The area surrounding Alice Springs is a land of deep chasms and gorges carved though rust coloured ranges. The desert landscape is punctuated by unexpected oases and waterholes and ancient meteorite craters. It is home to an ancient people whose culture is alive and well.
Alice Springs sits at the junction of the East and West MacDonnell Ranges. The spectacular West MacDonnell National Park is home to many amazing natural attractions, such as Simpsons Gap, Standley Chasm, Ellery Creek Big Hole and Ormiston Gorge and Pound. The renowned Larapinta Trail runs 223 kilometres through the West MacDonnells and is one of the world’s great walks. To pioneering Aboriginal artist Albert Namatjira, the West MacDonnells were his inspiration with their dramatic landscapes and ever changing hues.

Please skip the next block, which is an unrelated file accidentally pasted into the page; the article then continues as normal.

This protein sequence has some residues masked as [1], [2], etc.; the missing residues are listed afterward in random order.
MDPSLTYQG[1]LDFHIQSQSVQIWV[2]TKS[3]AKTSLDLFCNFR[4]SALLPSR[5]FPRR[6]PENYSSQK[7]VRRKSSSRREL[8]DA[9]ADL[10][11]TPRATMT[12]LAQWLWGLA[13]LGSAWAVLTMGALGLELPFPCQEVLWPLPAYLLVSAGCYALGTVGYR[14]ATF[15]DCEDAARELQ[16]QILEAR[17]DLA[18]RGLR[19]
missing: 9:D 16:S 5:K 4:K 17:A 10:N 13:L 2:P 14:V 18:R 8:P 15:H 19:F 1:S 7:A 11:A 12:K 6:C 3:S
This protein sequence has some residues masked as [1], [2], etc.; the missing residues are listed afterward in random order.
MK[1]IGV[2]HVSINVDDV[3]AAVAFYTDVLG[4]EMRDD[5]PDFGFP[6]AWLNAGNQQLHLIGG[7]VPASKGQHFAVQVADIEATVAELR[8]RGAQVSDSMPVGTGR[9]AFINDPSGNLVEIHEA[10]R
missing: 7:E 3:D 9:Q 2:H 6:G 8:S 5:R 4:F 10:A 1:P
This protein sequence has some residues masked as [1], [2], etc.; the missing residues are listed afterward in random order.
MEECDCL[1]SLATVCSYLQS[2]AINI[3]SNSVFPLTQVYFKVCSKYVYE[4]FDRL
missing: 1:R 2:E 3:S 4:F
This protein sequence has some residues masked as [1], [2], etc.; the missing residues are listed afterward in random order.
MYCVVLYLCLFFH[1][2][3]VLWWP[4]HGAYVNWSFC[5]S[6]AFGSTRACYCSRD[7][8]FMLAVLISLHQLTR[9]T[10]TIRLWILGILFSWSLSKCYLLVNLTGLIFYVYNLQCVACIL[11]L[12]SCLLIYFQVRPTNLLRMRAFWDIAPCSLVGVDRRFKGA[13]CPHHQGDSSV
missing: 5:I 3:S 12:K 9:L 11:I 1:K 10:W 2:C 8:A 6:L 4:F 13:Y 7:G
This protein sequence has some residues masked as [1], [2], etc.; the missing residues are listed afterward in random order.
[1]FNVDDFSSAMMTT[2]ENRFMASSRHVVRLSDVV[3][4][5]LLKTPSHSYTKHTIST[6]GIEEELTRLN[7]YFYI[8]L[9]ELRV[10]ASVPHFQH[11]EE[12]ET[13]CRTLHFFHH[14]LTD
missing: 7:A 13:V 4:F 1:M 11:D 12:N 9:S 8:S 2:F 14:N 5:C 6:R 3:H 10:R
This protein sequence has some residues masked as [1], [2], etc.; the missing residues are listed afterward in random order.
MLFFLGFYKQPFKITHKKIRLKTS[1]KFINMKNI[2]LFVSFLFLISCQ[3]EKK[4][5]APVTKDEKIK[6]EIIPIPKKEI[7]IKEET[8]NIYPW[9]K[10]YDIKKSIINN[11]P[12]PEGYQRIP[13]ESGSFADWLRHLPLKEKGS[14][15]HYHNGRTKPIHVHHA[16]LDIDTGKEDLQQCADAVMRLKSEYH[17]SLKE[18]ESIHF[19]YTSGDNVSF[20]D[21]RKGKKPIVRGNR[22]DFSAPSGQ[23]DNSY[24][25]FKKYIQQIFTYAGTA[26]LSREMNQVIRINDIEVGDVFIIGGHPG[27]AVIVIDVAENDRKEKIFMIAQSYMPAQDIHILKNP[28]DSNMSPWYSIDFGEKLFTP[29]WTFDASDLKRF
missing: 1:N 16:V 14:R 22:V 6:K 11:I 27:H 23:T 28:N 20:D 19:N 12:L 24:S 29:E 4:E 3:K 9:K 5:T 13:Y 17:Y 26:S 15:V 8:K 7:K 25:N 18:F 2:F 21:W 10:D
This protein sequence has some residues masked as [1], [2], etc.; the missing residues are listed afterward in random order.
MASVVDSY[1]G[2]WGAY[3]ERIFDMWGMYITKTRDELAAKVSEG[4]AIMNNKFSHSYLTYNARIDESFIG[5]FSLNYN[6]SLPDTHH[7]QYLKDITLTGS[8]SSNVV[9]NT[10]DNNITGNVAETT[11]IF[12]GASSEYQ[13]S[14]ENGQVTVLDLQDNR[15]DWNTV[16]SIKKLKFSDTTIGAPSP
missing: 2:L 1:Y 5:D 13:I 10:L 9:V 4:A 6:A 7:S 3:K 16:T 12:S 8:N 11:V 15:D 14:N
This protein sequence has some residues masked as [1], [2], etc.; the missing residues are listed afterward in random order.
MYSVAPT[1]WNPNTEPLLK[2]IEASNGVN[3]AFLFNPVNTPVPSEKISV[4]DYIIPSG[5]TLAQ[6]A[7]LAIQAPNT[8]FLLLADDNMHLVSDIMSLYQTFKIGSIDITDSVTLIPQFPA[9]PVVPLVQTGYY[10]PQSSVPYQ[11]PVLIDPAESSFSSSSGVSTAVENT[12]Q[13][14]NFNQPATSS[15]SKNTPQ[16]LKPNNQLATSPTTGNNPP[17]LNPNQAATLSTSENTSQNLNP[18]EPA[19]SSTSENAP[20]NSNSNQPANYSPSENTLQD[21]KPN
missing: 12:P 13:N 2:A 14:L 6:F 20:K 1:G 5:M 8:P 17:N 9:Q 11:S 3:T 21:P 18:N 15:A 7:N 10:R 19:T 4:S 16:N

Highlights of the East MacDonnell Ranges are Emily and Jessie Gaps, Trephina Gorge, Ndahla Gorge, Ruby Gap and Arltunga Historic Reserve. Arltunga was an important gold and gem prospecting area and for a while was the most important settlement in Central Australia. Now only a few restored stone buildings remain.
Hermannsburg (an historic Aboriginal settlement, and the birthplace of artist Albert Namatjira) and Palm Valley (Finke Gorge National Park) are an easy drive from Alice Springs.
Those looking to go further off the beaten track can explore the Simpson or Tanami Deserts, fossick for gems at Gemtree or Ruby Gap, or visit remote communities like Santa Teresa and Titjikala, where tours offer a chance to experience Aboriginal culture and watch artists at work.
A visit to the iconic Uluru-Kata Tjuta National Park, home of the monolith Uluru / Ayers Rock, situated 461 kilometres south west of Alice Springs on the traditional lands of the Anangu Aboriginal people, is an unforgettable experience.